We have been with Syria’s children. Their suffering must end.

A Syrian child, this time it was 5-year-old Omran Daqneesh, finally made the front page again. It is sad that it took this long for people to pay attention to Syria once more.

We are three Chicago physicians who have volunteered inside underground field hospitals in Aleppo, Syria. The children we treated have never stopped living in hell.

The first child we met this summer was a 5-year-old named Ahmad. Shrapnel from a barrel bomb cut his spinal cord and paralyzed him from the chest down. He was gasping for breath as doctors placed him on life support. His father asked the same question every day: "What's happening to my son?" He lasted three days and two rounds of CPR. His heart eventually gave out, and we had to let him go. He was then wrapped into a white shroud — another dead, invisible and forgotten Syrian child taken to be buried.

Pictures we have of other victims are too gruesome to show. We had to perform amputations on mutilated children. We saw them burned beyond recognition, crushed to death, their bodies ripped open. The images of mothers and fathers grieving and refusing to let go of the blood-stained shrouds of their loved ones were even harder for us to bear.

The world expresses outrage and solidarity for these children in episodic shocks — sporadic images of bloodied kids caked in rubble or lifeless on a beach. Then the media abruptly return to celebrity divorces and political demagogues.

Armchair pundits say Syria is complicated and horrible, but it's too late to do anything. We dare them to spend one day volunteering in a Syrian field hospital, amputating children's limbs and placing the dead in body bags. Then have them tell us nothing can or should be done. Our Syrian medical colleagues endure these atrocities every day and wonder why the world has remained sidelined for the past five years.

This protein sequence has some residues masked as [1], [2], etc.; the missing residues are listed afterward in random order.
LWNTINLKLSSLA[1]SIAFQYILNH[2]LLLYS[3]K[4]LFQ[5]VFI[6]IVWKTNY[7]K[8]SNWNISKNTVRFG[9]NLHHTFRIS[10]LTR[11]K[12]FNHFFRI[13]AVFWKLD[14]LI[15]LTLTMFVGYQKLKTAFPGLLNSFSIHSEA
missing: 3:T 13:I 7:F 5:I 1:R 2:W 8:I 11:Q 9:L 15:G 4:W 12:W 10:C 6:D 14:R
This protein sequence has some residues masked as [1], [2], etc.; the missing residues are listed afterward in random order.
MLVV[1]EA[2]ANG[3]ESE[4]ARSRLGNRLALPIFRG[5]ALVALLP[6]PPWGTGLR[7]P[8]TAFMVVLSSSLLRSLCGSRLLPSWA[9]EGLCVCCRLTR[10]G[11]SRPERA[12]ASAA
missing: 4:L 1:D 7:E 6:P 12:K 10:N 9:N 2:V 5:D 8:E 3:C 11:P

The international community needs to look beyond Syria as just a vacuum for terrorism. The coalition bombing of Raqqa 100 times per day instead of 10 times per day will not eliminate the terrorism of the Islamic State.

The primary terror in Syria falls from Syrian government helicopters and jets — barrel bombs, cluster bombs and napalm. Allowing the Syrian government to bomb its own children, hospitals and schools on a daily basis — that is what causes terrorism and engendered this whole mess in the first place.

The world would never tolerate a terrorist group that for five years systematically burned schoolchildren alive with napalm, suffocated them with nerve gas, dismembered them at grocery markets with barrel bombs and starved families to death in their own villages. The Syrian government and its allies institute these scorched-earth measures every day as a matter of policy.

Creating a no-fly zone and grounding the Syrian air force would be a good place to start. The U.S. and its allies have the power to do this. Coalition air power is already in force over Syrian airspace. It will not solve everything, but an end to these airstrikes will save lives and limbs on a scale that hospitals can't. The airstrikes have disproportionately killed more innocent civilians and caused more destruction and displacement than any armed party in this conflict. It has to start somewhere, and no peace or cease-fire can be negotiated as long as the Syrian air force terrorizes the skies. At some point, President Barack Obama must stand up to Russian President Vladimir Putin and Syria's Bashar Assad.

Syrian children don't need tears, hugs and a day of outrage on the front page once a year. They need action. Years of silence, apathy and indifference are as responsible for their death and suffering as bombs.

Samer Attar is an orthopedic surgeon with Northwestern Medicine; John Kahler is a pediatrician with ACCESS Community Health Network; Dr Zaher Sahloul is a critical care specialist at Advocate Christ Medical Center in Oak Lawn. All are volunteers with the Syrian American Medical Society.

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